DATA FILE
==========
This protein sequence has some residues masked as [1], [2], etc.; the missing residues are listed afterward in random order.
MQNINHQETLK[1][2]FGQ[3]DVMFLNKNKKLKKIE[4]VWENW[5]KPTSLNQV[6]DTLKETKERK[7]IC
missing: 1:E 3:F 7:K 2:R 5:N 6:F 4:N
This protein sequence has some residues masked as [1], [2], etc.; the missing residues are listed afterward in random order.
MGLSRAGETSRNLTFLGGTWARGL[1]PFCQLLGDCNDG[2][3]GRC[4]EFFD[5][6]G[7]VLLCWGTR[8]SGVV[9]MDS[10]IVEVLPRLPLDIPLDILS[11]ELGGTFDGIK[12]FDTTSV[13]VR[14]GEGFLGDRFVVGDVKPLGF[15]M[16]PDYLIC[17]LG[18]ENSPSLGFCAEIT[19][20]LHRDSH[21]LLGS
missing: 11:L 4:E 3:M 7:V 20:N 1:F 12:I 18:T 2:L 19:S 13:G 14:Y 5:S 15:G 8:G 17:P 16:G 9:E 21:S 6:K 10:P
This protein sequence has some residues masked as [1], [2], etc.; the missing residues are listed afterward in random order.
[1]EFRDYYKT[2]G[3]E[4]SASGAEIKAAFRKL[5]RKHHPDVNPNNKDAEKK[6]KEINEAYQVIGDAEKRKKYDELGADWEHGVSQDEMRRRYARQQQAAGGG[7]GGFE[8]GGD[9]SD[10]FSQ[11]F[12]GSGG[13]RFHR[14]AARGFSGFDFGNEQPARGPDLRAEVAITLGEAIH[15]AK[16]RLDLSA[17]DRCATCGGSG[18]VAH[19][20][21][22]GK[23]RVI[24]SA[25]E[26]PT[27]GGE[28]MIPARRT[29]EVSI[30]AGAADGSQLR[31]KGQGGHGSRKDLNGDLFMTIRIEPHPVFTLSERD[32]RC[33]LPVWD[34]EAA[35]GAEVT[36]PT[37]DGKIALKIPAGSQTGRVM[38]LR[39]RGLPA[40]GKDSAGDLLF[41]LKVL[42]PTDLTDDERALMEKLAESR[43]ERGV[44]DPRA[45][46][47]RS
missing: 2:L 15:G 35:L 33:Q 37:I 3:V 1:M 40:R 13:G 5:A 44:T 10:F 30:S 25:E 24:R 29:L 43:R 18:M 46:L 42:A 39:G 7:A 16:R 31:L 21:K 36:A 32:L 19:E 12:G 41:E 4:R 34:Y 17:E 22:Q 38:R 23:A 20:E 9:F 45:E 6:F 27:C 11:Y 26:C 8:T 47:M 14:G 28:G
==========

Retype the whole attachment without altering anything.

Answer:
This protein sequence has some residues masked as [1], [2], etc.; the missing residues are listed afterward in random order.
MQNINHQETLK[1][2]FGQ[3]DVMFLNKNKKLKKIE[4]VWENW[5]KPTSLNQV[6]DTLKETKERK[7]IC
missing: 1:E 3:F 7:K 2:R 5:N 6:F 4:N
This protein sequence has some residues masked as [1], [2], etc.; the missing residues are listed afterward in random order.
MGLSRAGETSRNLTFLGGTWARGL[1]PFCQLLGDCNDG[2][3]GRC[4]EFFD[5][6]G[7]VLLCWGTR[8]SGVV[9]MDS[10]IVEVLPRLPLDIPLDILS[11]ELGGTFDGIK[12]FDTTSV[13]VR[14]GEGFLGDRFVVGDVKPLGF[15]M[16]PDYLIC[17]LG[18]ENSPSLGFCAEIT[19][20]LHRDSH[21]LLGS
missing: 11:L 4:E 3:M 7:V 20:N 1:F 12:I 18:T 2:L 19:S 13:G 14:Y 5:S 15:G 8:G 17:P 16:G 9:E 21:S 6:K 10:P
This protein sequence has some residues masked as [1], [2], etc.; the missing residues are listed afterward in random order.
[1]EFRDYYKT[2]G[3]E[4]SASGAEIKAAFRKL[5]RKHHPDVNPNNKDAEKK[6]KEINEAYQVIGDAEKRKKYDELGADWEHGVSQDEMRRRYARQQQAAGGG[7]GGFE[8]GGD[9]SD[10]FSQ[11]F[12]GSGG[13]RFHR[14]AARGFSGFDFGNEQPARGPDLRAEVAITLGEAIH[15]AK[16]RLDLSA[17]DRCATCGGSG[18]VAH[19][20][21][22]GK[23]RVI[24]SA[25]E[26]PT[27]GGE[28]MIPARRT[29]EVSI[30]AGAADGSQLR[31]KGQGGHGSRKDLNGDLFMTIRIEPHPVFTLSERD[32]RC[33]LPVWD[34]EAA[35]GAEVT[36]PT[37]DGKIALKIPAGSQTGRVM[38]LR[39]RGLPA[40]GKDSAGDLLF[41]LKVL[42]PTDLTDDERALMEKLAESR[43]ERGV[44]DPRA[45][46][47]RS
missing: 2:L 15:G 35:L 33:Q 37:I 3:V 1:M 40:R 13:G 5:A 44:T 10:F 30:S 25:E 24:R 29:L 43:R 18:M 46:L 42:A 39:G 7:A 16:R 31:L 21:K 36:A 32:L 19:E 12:G 41:E 4:R 34:Y 17:E 22:Q 38:R 23:A 20:E 9:F 45:E 6:F 27:C 11:Y 26:C 8:T 47:M 14:G 28:G